The advent of the recently decoded pearl millet genome has opened prodigious possibilities to discern several QTLs and the functions of its associated candidate genes governing diverse traits (Varshney et al., 2017). The genome size of pearl millet ~1.79 Gb, representing 38,579 genes, 88,256 SSRs, and 4,50,000 SNPs, will certainly be a valuable resource for constructing precision genetic maps (Varshney et al., 2017). Genetic mapping can be constructed in two different ways; one way is through QTL-mapping/interval mapping (IM) and the other is by using the association mapping (AM)/LD-mapping approach. The major difference in these two mapping strategies is based on the presumed idea over recombination events causative for the phenotypic variations (Myles et al., 2009). In general, QTL-mapping/IM can be done by developing various mapping populations viz., F2, and recombinant inbred line (RIL), near-isogenic line (NIL), back cross (BC), and doubled haploid (DH)-derived populations in which one can assume a clear cut degree of relatedness for the recombination events between the two contrasting parents for the trait of interest (Abdurakhmonov and Abdukarimov, 2008). Genetic mapping in this type of controlled population size results in the limited attainability of meiotic events and the products in the form of QTLs will be localized with lower resolution (10 to 20 cM intervals), and it is also an expensive approach to maintain a large number of populations (Jannink and Walsh, 2002; Flint-Garcia et al., 2003; Holland, 2007).
On the other hand, in AM there is no requirement for developing hybridization-based mapping populations; rather, it needs diverse germplasm accessions, including collections of different land-races, varieties, and a breeding material termed as a ‘panel’ where relatedness for the recombination events are not under control because of numerous meiotic recombinations across the diverse germplasm (Verdeprado et al., 2018). The principle of AM relies on the linkage disequilibrium (LD), a non-random association between two genes/markers/QTLs at different loci; however, a non-random association between these components in the same loci results in increased linkage disequilibrium levels (Flint-Garcia et al., 2003; Álvarez et al., 2014). Taking the advantage of multiple historic recombination events within the diverse accessions since their domestication, the AM approach can be best suited for the identification of genes or QTLs with high resolution (100–1000 Kb), and these are tightly linked to a broad range of phenotypic traits (Mackay et al., 2009). The potential of identifying promising QTLs, and also in detecting causal polymorphisms at the gene level, has made association mapping a powerful approach to develop marker-trait associations (MTAs) with great precision (Meuwissen and Goddard, 2000; Palaisa et al., 2003).
However, due to the high level of heterogeneity and heterozygosity in most of the germplasm accessions of pearl millet, very few association mapping strategies were delivered (Kannan et al., 2014); herein they are discussed and these detailed approaches may expand the scope of AM studies of pearl millet in future. A generalized workflow for the pearl millet genome-wide association studies (GWAS) pipeline is presented in Figures 1A, B. Pearl millet crop adaptation to various agro-climatic conditions is an important subject of study to explore the underlying genetics associated with this important nutri-cereal. Association studies made by Saïdou et al. (2009) on this aspect reveals the genetic factors responsible for the variations in flowering time at the phytochrome C (PHYC) (866 bp) locus, which is one of the key trait involved in crop adaptation. A total of 90 inbred and 598 pearl millet varieties from India, East, and West Africa were used for generating phenotypic data; followed by genotyping with 27 SSR and 6 AFLP markers. An LMM (linear mixed model) was used to identify a significant association between the phenotypic trait and genetic variations. With an aim to identify the best candidate gene loci associated with the flowering time, Saïdou et al. (2014) further explored an extra 100bp region surrounding the PHYC gene and performed an association study, MCMC method (Markov chain Monte Carlo method), to identify the tightly linked markers (75 SNPs and INDELS) surrounding the PHYC (6 Kb) genomic region and also to show the extent of LD to confer PHYC gene as the best candidate gene. By integrating the genome scan approach with association mapping, Mariac et al. (2011) identified the PgMADS11 gene, a MADS-box gene family member which plays a key role during somatic and reproductive phase development respective of different climatic conditions. Phenotyping data for the targeted traits from the 90 inbred lines viz., flowering time (FT), stem diameter (SD), plant height (PH), spikelet length (SpL), and spikelet density (SpD) are used for the association analysis; and the significant identified association of PgMADS11 alleles with a varied flowering time that deciphers the role of PgMADS11 in the plant adaptation process towards climatic change. Association studies of the selective SSR markers with the flowering time, plant height, panicle length, stover and grain yield were deciphered by Kannan et al. (2014).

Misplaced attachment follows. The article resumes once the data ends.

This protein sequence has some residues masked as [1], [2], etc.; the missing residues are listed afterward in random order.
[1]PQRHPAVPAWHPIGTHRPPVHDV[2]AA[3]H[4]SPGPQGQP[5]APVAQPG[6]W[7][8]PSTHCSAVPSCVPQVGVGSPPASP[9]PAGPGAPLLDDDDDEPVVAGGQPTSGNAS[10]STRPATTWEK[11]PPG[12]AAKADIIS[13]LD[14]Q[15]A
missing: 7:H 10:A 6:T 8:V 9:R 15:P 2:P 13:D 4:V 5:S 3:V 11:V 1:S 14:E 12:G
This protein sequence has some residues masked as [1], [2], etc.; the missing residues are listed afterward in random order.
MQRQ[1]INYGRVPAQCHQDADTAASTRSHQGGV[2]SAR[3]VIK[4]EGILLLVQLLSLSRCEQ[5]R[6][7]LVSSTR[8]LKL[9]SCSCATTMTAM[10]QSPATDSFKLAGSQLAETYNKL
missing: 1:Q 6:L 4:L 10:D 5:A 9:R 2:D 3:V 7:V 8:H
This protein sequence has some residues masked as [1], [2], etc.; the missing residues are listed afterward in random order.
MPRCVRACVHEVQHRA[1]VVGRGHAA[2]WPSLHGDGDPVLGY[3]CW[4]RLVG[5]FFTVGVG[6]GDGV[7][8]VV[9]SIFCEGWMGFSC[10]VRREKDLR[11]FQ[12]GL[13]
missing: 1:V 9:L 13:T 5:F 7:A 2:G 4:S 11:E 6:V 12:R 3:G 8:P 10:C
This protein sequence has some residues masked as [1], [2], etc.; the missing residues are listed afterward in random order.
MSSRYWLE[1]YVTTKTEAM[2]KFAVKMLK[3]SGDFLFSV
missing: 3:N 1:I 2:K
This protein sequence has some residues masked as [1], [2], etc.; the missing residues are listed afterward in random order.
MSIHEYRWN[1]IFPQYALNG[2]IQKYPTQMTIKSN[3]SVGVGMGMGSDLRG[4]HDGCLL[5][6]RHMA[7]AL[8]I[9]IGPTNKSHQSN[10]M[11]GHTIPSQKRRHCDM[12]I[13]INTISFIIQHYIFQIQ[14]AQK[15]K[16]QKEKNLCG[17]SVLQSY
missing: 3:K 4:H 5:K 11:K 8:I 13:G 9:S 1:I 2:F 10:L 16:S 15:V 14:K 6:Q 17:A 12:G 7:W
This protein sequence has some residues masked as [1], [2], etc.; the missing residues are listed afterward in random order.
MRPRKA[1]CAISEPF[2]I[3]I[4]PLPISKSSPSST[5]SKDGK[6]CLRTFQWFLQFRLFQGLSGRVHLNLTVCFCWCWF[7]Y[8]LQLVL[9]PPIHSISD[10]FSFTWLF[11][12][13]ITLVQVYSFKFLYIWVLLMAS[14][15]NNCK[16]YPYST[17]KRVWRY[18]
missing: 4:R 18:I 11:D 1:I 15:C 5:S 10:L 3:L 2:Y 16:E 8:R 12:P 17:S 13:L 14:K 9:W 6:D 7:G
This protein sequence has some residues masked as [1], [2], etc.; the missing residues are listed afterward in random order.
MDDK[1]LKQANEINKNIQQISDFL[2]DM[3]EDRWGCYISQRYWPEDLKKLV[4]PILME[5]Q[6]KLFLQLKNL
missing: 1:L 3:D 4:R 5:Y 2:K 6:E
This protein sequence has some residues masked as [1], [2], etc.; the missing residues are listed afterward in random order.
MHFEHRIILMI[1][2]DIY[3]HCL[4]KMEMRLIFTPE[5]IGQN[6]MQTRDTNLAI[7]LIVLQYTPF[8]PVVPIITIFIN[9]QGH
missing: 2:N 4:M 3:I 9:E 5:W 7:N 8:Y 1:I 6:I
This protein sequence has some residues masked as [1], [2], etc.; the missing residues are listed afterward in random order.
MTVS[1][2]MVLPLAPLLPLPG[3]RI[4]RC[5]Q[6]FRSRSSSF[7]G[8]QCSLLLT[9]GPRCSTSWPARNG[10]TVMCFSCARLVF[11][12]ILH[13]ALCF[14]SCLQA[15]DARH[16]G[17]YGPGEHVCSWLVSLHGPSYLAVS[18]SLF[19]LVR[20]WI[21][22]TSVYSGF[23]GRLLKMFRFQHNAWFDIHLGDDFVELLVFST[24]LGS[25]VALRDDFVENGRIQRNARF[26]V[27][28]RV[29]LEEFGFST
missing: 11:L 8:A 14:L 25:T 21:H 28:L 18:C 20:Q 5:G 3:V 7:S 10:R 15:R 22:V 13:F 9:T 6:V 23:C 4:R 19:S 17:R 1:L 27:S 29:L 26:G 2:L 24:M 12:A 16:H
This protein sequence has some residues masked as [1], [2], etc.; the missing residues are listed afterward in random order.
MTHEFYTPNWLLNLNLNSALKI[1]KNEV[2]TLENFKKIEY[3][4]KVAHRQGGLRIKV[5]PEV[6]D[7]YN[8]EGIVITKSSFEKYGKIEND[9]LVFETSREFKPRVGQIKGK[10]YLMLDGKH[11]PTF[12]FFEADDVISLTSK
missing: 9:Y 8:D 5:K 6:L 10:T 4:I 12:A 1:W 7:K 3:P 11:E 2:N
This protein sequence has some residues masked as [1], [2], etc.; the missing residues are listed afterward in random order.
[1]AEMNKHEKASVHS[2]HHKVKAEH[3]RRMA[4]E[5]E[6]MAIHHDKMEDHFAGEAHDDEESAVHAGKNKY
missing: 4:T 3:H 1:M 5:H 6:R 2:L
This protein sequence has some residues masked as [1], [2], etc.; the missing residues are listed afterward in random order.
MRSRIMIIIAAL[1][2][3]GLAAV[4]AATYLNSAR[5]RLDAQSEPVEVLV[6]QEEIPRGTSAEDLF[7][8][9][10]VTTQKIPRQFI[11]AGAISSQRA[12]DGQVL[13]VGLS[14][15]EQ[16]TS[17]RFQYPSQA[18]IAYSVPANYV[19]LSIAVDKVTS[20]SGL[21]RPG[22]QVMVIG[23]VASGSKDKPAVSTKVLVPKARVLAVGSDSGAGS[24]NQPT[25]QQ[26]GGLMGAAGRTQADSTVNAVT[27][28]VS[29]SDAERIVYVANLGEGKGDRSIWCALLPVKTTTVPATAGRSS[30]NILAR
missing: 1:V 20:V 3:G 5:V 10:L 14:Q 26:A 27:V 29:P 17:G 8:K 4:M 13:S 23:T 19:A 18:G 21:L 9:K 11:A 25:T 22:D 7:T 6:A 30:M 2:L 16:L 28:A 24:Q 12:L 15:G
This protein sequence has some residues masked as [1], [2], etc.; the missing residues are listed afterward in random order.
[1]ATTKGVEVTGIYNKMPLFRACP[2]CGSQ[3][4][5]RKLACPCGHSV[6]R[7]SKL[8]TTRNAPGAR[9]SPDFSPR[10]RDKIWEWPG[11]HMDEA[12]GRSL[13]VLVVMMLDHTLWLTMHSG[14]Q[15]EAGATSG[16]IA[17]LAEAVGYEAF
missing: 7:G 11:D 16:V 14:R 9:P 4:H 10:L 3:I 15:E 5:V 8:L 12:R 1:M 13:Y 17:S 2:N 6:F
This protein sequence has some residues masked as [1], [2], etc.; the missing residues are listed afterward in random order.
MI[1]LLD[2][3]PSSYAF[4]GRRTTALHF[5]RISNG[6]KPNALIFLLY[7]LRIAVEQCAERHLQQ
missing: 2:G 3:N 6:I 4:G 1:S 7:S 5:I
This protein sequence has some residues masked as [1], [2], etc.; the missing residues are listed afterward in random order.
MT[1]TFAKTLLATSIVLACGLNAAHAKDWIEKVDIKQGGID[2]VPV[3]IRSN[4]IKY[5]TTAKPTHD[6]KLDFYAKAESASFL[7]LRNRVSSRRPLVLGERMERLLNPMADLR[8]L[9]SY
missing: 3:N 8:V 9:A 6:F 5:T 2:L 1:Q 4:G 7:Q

Figure 1 (A) Depiction of traits for which genome-wide association studies (GWAS) and genomic selection (GS) is being attempted at ICRISAT, Patancheru. (B) Workflow for genome-wide association studies (GWAS) pipeline. (C) Workflow for genomic selection pipeline.